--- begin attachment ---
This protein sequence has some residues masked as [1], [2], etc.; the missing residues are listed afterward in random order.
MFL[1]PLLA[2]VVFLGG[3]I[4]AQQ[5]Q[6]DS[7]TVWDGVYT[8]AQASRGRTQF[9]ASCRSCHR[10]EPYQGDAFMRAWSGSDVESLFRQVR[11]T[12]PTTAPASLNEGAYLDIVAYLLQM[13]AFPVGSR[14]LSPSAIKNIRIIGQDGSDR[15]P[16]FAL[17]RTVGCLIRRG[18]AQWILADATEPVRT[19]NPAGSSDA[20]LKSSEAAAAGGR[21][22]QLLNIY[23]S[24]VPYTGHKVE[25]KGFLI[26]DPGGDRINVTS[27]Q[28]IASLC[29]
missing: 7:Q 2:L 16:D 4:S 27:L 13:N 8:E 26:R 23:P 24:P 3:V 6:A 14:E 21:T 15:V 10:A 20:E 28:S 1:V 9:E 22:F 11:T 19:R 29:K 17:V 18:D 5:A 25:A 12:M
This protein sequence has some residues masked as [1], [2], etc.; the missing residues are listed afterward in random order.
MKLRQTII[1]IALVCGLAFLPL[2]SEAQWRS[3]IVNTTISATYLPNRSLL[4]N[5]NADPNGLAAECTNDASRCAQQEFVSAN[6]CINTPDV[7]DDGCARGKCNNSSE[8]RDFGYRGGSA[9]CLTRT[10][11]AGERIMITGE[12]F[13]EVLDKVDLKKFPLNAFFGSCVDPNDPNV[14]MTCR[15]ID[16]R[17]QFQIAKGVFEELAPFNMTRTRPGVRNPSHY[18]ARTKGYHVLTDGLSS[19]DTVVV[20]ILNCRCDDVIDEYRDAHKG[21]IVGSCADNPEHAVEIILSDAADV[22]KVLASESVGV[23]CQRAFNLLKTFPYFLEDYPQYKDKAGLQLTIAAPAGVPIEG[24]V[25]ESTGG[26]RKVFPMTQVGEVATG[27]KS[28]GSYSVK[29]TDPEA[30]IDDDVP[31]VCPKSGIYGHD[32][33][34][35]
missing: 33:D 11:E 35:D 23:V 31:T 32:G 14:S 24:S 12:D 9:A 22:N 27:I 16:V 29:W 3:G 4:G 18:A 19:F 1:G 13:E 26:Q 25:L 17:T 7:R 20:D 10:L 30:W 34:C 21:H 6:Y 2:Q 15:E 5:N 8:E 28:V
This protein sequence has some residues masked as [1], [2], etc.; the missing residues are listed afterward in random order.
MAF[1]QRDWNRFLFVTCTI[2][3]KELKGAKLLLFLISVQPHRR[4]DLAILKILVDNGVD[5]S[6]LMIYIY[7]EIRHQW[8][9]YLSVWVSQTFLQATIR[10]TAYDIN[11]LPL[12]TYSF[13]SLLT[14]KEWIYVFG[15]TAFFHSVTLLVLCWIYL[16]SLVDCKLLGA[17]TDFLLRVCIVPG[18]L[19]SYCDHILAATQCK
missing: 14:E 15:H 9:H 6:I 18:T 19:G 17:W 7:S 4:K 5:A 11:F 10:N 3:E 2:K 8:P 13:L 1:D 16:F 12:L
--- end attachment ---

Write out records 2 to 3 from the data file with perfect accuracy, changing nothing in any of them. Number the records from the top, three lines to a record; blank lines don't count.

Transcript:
This protein sequence has some residues masked as [1], [2], etc.; the missing residues are listed afterward in random order.
MKLRQTII[1]IALVCGLAFLPL[2]SEAQWRS[3]IVNTTISATYLPNRSLL[4]N[5]NADPNGLAAECTNDASRCAQQEFVSAN[6]CINTPDV[7]DDGCARGKCNNSSE[8]RDFGYRGGSA[9]CLTRT[10][11]AGERIMITGE[12]F[13]EVLDKVDLKKFPLNAFFGSCVDPNDPNV[14]MTCR[15]ID[16]R[17]QFQIAKGVFEELAPFNMTRTRPGVRNPSHY[18]ARTKGYHVLTDGLSS[19]DTVVV[20]ILNCRCDDVIDEYRDAHKG[21]IVGSCADNPEHAVEIILSDAADV[22]KVLASESVGV[23]CQRAFNLLKTFPYFLEDYPQYKDKAGLQLTIAAPAGVPIEG[24]V[25]ESTGG[26]RKVFPMTQVGEVATG[27]KS[28]GSYSVK[29]TDPEA[30]IDDDVP[31]VCPKSGIYGHD[32][33][34][35]
missing: 33:D 11:E 35:D 23:V 31:T 32:G 14:S 24:S 12:D 9:A 22:N 27:I 16:V 29:W 3:G 4:G 18:A 19:F 1:G 13:E 26:Q 25:L 17:T 7:R 20:D 10:L 30:W 34:C 21:H 6:Y 2:Q 15:E 5:N 8:E 28:V
This protein sequence has some residues masked as [1], [2], etc.; the missing residues are listed afterward in random order.
MAF[1]QRDWNRFLFVTCTI[2][3]KELKGAKLLLFLISVQPHRR[4]DLAILKILVDNGVD[5]S[6]LMIYIY[7]EIRHQW[8][9]YLSVWVSQTFLQATIR[10]TAYDIN[11]LPL[12]TYSF[13]SLLT[14]KEWIYVFG[15]TAFFHSVTLLVLCWIYL[16]SLVDCKLLGA[17]TDFLLRVCIVPG[18]L[19]SYCDHILAATQCK
missing: 14:E 15:H 9:H 6:I 18:T 19:G 17:W 7:S 4:K 5:A 11:F 10:N 3:E 2:K 8:P 13:L 1:D 16:F 12:L